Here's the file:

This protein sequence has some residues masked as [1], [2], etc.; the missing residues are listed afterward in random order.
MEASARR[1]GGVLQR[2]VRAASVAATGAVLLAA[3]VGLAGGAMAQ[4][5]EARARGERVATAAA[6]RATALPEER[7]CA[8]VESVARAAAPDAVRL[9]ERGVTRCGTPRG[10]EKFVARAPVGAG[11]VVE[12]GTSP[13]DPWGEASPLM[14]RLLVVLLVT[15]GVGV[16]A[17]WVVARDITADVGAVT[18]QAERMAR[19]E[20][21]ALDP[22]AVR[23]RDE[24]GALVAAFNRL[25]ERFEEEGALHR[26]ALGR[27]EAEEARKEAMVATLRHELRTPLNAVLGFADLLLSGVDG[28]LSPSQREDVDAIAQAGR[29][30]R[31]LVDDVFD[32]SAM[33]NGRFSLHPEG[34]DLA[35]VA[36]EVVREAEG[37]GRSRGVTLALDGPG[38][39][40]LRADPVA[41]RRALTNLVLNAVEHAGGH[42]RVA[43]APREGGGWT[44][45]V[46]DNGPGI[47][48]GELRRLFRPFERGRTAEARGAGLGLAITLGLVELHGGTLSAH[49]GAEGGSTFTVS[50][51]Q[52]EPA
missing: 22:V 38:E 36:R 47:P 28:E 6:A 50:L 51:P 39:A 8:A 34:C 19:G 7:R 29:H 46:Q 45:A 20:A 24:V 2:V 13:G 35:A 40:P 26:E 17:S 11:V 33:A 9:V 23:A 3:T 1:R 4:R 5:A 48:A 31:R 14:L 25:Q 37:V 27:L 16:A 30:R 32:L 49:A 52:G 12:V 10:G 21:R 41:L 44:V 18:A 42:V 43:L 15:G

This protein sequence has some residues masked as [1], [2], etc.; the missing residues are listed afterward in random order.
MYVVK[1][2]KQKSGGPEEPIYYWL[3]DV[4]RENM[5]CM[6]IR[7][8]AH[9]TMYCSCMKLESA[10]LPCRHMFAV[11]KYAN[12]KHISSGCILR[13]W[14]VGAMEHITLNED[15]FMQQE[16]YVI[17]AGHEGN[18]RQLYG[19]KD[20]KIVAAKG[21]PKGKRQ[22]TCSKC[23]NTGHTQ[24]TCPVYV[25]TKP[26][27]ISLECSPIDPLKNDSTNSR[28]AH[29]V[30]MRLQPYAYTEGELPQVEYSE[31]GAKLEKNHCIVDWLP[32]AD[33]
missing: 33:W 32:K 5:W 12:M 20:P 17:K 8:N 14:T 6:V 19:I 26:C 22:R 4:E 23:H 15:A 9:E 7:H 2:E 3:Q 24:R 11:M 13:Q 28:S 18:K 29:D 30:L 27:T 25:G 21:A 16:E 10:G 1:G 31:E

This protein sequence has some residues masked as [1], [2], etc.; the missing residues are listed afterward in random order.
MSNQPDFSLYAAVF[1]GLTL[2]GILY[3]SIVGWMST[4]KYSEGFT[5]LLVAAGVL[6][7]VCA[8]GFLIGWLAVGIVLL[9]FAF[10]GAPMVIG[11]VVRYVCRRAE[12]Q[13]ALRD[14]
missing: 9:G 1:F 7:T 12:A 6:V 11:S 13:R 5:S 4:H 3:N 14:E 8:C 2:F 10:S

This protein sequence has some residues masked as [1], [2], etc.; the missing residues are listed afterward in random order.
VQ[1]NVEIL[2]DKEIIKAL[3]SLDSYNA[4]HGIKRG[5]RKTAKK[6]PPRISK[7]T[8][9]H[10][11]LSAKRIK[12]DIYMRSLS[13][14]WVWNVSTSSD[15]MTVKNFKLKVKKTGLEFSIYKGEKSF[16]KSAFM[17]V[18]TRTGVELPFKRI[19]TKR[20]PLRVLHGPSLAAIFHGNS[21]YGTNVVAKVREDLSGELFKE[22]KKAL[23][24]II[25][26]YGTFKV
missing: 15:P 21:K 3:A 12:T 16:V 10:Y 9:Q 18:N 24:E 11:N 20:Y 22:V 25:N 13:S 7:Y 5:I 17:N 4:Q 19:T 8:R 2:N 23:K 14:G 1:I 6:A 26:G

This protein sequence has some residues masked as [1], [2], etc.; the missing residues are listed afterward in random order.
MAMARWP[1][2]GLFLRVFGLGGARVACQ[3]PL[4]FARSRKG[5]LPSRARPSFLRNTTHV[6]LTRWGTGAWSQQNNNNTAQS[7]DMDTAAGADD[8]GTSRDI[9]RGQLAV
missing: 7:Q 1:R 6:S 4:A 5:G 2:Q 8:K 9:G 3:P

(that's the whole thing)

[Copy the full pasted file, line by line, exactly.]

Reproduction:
This protein sequence has some residues masked as [1], [2], etc.; the missing residues are listed afterward in random order.
MEASARR[1]GGVLQR[2]VRAASVAATGAVLLAA[3]VGLAGGAMAQ[4][5]EARARGERVATAAA[6]RATALPEER[7]CA[8]VESVARAAAPDAVRL[9]ERGVTRCGTPRG[10]EKFVARAPVGAG[11]VVE[12]GTSP[13]DPWGEASPLM[14]RLLVVLLVT[15]GVGV[16]A[17]WVVARDITADVGAVT[18]QAERMAR[19]E[20][21]ALDP[22]AVR[23]RDE[24]GALVAAFNRL[25]ERFEEEGALHR[26]ALGR[27]EAEEARKEAMVATLRHELRTPLNAVLGFADLLLSGVDG[28]LSPSQREDVDAIAQAGR[29][30]R[31]LVDDVFD[32]SAM[33]NGRFSLHPEG[34]DLA[35]VA[36]EVVREAEG[37]GRSRGVTLALDGPG[38][39][40]LRADPVA[41]RRALTNLVLNAVEHAGGH[42]RVA[43]APREGGGWT[44][45]V[46]DNGPGI[47][48]GELRRLFRPFERGRTAEARGAGLGLAITLGLVELHGGTLSAH[49]GAEGGSTFTVS[50][51]Q[52]EPA
missing: 22:V 38:E 36:R 47:P 28:E 6:A 50:L 51:P 39:A 8:A 34:C 19:G 7:R 29:H 46:Q 45:A 20:A 24:V 2:V 13:G 35:A 40:P 26:E 17:S 11:V 33:A 9:V 23:A 3:T 1:R 4:R 5:A 48:A 31:R 14:L 25:Q 37:V 27:L 16:A 30:R 32:L 49:A 52:G 12:V 10:G 21:R 41:L 44:V 18:A 42:V 43:L 15:G

This protein sequence has some residues masked as [1], [2], etc.; the missing residues are listed afterward in random order.
MYVVK[1][2]KQKSGGPEEPIYYWL[3]DV[4]RENM[5]CM[6]IR[7][8]AH[9]TMYCSCMKLESA[10]LPCRHMFAV[11]KYAN[12]KHISSGCILR[13]W[14]VGAMEHITLNED[15]FMQQE[16]YVI[17]AGHEGN[18]RQLYG[19]KD[20]KIVAAKG[21]PKGKRQ[22]TCSKC[23]NTGHTQ[24]TCPVYV[25]TKP[26][27]ISLECSPIDPLKNDSTNSR[28]AH[29]V[30]MRLQPYAYTEGELPQVEYSE[31]GAKLEKNHCIVDWLP[32]AD[33]
missing: 33:W 32:K 5:W 12:M 20:P 17:K 8:N 14:T 6:V 19:I 26:C 22:R 4:E 23:H 15:A 9:E 7:H 2:E 3:Q 24:R 11:M 13:Q 28:S 18:K 29:D 30:L 27:T 25:G 21:A 16:E 10:G 1:G 31:E

This protein sequence has some residues masked as [1], [2], etc.; the missing residues are listed afterward in random order.
MSNQPDFSLYAAVF[1]GLTL[2]GILY[3]SIVGWMST[4]KYSEGFT[5]LLVAAGVL[6][7]VCA[8]GFLIGWLAVGIVLL[9]FAF[10]GAPMVIG[11]VVRYVCRRAE[12]Q[13]ALRD[14]
missing: 9:G 1:F 7:T 12:A 6:V 11:S 13:R 5:S 4:H 3:N 14:E 8:C 2:F 10:S

This protein sequence has some residues masked as [1], [2], etc.; the missing residues are listed afterward in random order.
VQ[1]NVEIL[2]DKEIIKAL[3]SLDSYNA[4]HGIKRG[5]RKTAKK[6]PPRISK[7]T[8][9]H[10][11]LSAKRIK[12]DIYMRSLS[13][14]WVWNVSTSSD[15]MTVKNFKLKVKKTGLEFSIYKGEKSF[16]KSAFM[17]V[18]TRTGVELPFKRI[19]TKR[20]PLRVLHGPSLAAIFHGNS[21]YGTNVVAKVREDLSGELFKE[22]KKAL[23][24]II[25][26]YGTFKV
missing: 15:P 21:K 3:A 12:T 16:V 10:Y 9:Q 18:N 24:E 11:N 20:Y 22:V 25:N 13:S 7:Y 5:I 17:N 4:Q 19:T 8:R 2:N 23:K 14:G 1:I 6:A 26:G

This protein sequence has some residues masked as [1], [2], etc.; the missing residues are listed afterward in random order.
MAMARWP[1][2]GLFLRVFGLGGARVACQ[3]PL[4]FARSRKG[5]LPSRARPSFLRNTTHV[6]LTRWGTGAWSQQNNNNTAQS[7]DMDTAAGADD[8]GTSRDI[9]RGQLAV
missing: 7:Q 1:R 6:S 4:A 5:G 2:Q 8:K 9:G 3:P